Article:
Thursday, May 04, 2006

Greenpoint Terminal Market Inferno: The Blaze Seen 'Round the World

Not that anyone needs Gowanus Lounge to tell them, but the horrendous Greenpoint Terminal Market fire was finally declared under control yesterday evening. GL is gratified with the extent to which every major media outlet in the city (and all the small ones too) are pursuing the arson-on-the-waterfront angle. Scandal and outrage are only investigated or uncovered in direct proportion to media attention.

Slime grows best in dark, damp places.

The Village Voice story about a fire in a Dumbo building in 2004 also owned by Greenpoint Terminal Market landlord Josh Guttman was widely cited and the depth of the movement to landmark the buildings became clear as representatives from neighborhood groups and the Municipal Arts Society were repeatedly interviewed. Today's coverage is focusing on an aborted real estate deal for the property and some sort of juicy revenge motive or developer blood feud.

One of GL's theories: That it was arson, but the firebugs had no idea the poor Greenpoint Terminal Market would go up in a near-firestorm and burn for days. Small fires in, say, Dumbo are easy to ignore and attract the attention of only, say, the Village Voice. A monstrous conflagration that reminds us all of 9-11, becomes one of the most photographed New York City fires of all time and a global story can prove problematic to the, um, fire starter and invisible hand.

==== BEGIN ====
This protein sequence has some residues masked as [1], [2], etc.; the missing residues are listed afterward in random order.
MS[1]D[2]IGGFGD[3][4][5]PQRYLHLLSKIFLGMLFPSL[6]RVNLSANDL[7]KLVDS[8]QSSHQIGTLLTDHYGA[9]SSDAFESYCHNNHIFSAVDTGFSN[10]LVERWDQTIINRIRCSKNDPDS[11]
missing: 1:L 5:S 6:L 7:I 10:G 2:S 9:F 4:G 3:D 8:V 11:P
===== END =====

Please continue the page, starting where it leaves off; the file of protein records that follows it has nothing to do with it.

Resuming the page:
The Greenpoint fire has generated hundreds of stories (389, to be exact, turned up early this morning in a news search for "Greenpoint Terminal Market") around the world, including Xinhua in China, The Standard in Hong Kong (which ran an AP story and headlined it, "Arson Link to Brooklyn Blaze") and The Australian.

If there is a silver lining to the terrible fate suffered by the Greenpoint Terminal Market--assuming it wasn't an act of God or the homeless building a warming springtime bonfire next to mountainous bales of old clothing soaked with what the FDNY euphemistically calls "accelerant"--it is that it bares the ugly side of the Great Brooklyn Waterfront Landrush of the Early 21st Century for everyone from Boston and Boise to Berlin and Beijing to see.

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